TORONTO – Ontario is creating a central agency to oversee its revamp of the province’s mental health system, but a group of service providers and opposition critics say the change must be backed up with a funding commitment.
Health Minister Christine Elliott announced the creation of the new Mental Health and Addictions Centre of Excellence on Tuesday, as she rolled out the government’s long-promised plan to address gaps and cut wait times for mental health services.
The new agency – which the government has likened to Cancer Care Ontario – will help co-ordinated care, standardize treatment and assess where problems exist in the system, Elliott said.
“The centre will serve as the foundation upon which the road map to wellness is built,” she said. “It will drive the broad and systematic transformation we need.”
Premier Doug Ford’s government has promised to spend $1.9 billion on mental health and addiction services over the next decade – a commitment the federal government says it will match.
Elliott provided few details about how much the plan will cost, but the government has said more details will be included in the spring budget later this month.
The plan announced Tuesday will also provide access to cognitive behavioural therapy designed to treat people struggling with anxiety or depression – a program called Mindability.
The government said that program will cost $20 million when it launches this spring and aims to treat 80,000 people annually when fully-implemented in three to four years.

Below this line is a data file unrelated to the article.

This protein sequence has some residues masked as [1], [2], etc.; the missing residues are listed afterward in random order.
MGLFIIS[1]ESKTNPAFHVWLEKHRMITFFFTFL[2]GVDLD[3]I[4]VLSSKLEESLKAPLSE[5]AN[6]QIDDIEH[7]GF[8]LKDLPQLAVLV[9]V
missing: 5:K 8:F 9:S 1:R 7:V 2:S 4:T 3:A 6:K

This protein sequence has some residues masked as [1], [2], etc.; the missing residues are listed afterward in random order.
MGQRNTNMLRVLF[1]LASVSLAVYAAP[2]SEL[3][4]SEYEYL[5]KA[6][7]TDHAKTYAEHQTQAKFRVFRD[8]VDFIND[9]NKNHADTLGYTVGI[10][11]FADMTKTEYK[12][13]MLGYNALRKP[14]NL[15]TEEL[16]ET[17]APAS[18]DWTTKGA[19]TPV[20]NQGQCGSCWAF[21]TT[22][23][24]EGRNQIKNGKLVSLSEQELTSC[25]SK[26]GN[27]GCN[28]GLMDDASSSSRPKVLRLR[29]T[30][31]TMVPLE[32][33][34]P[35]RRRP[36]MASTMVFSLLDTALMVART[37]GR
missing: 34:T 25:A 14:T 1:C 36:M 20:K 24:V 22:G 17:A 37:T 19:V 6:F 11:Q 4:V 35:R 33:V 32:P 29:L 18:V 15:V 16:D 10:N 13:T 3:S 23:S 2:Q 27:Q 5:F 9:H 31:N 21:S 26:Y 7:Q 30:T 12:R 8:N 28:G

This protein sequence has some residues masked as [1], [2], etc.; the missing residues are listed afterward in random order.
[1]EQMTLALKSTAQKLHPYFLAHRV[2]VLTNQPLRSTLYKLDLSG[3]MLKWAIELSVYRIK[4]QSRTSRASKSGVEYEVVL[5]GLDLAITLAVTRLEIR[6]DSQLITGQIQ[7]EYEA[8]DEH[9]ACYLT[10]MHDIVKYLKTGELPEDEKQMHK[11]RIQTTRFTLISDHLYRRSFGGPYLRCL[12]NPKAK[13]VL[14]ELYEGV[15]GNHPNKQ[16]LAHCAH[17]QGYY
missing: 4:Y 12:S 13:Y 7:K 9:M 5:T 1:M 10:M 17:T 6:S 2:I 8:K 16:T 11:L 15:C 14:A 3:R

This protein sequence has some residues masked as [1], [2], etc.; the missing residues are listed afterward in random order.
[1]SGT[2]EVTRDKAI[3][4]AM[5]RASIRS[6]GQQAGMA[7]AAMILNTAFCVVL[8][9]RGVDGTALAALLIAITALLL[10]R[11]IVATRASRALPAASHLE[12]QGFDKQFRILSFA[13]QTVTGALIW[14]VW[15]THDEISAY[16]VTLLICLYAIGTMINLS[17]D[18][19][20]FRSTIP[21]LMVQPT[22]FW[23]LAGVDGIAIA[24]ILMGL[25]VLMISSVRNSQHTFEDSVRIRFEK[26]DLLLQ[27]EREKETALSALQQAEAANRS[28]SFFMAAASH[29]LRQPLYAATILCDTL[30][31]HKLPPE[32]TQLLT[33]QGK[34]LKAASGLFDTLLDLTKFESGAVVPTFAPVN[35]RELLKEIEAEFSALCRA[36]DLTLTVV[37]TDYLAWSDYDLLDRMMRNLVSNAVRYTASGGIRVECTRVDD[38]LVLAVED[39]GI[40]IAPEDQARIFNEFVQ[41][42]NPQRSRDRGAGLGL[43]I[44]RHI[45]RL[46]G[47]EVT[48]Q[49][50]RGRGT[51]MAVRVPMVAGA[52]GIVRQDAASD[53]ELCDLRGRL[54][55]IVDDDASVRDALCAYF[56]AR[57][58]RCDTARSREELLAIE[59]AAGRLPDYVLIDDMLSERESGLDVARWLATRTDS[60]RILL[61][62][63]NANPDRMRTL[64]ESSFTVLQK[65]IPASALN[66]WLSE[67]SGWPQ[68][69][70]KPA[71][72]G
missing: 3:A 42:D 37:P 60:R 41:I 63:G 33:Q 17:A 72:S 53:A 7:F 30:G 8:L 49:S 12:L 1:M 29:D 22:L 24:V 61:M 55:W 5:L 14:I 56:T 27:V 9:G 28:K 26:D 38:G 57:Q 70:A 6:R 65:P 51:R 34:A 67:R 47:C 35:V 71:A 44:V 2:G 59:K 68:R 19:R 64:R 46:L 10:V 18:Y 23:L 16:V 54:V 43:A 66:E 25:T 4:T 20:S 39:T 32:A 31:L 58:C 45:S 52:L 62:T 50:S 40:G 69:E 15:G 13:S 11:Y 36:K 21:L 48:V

In a joint statement, a number of public mental health providers, including hospitals, praised Elliott for the commitment but said it must be followed by a fully-funded plan to cut wait times.
The groups, which include Addictions and Mental Health Ontario, the Canadian Mental Health Association, and Children’s Mental Health Ontario (CMHO), said they estimate $380 million in new annual funding is urgently needed to begin to reduce wait times for children and youth, people with complex needs and to boost supportive housing.
“Investments in expansion of front-line services must be a priority, particularly at this time when hospitals are strained and the community sector is struggling with extremely long wait-lists,” the groups said in a statement.
Earlier this year, Children’s Mental Health Ontario, the association representing Ontario’s publicly funded child and youth mental health centres, released a report that said wait times for children and youth mental health services have more than doubled in two years.
That study found 28,000 children and youth are currently on wait-lists for treatment across the province, up from approximately 12,000 in 2017.
NDP Leader Andrea Horwath said the Progressive Conservative government’s new plan lacked details. She called on the government to restore $330 million in mental health funding the previous Liberal government had committed to in its final budget before the 2018 election.
“It’s easy to make announcements, and we’ve unfortunately seen this with governments in the past,” Horwath said. “That’s how our mental health crisis has grown. Follow-through doesn’t ever occur.”
Green party Leader Mike Schreiner said he is also troubled by the lack of funding specifics in the announcement.
“My concern is the government doesn’t seem to want to put any money behind their mental health plan,” he said. “Under this government’s watch, wait times for mental health services are ballooning. They’ve more than doubled for youth.”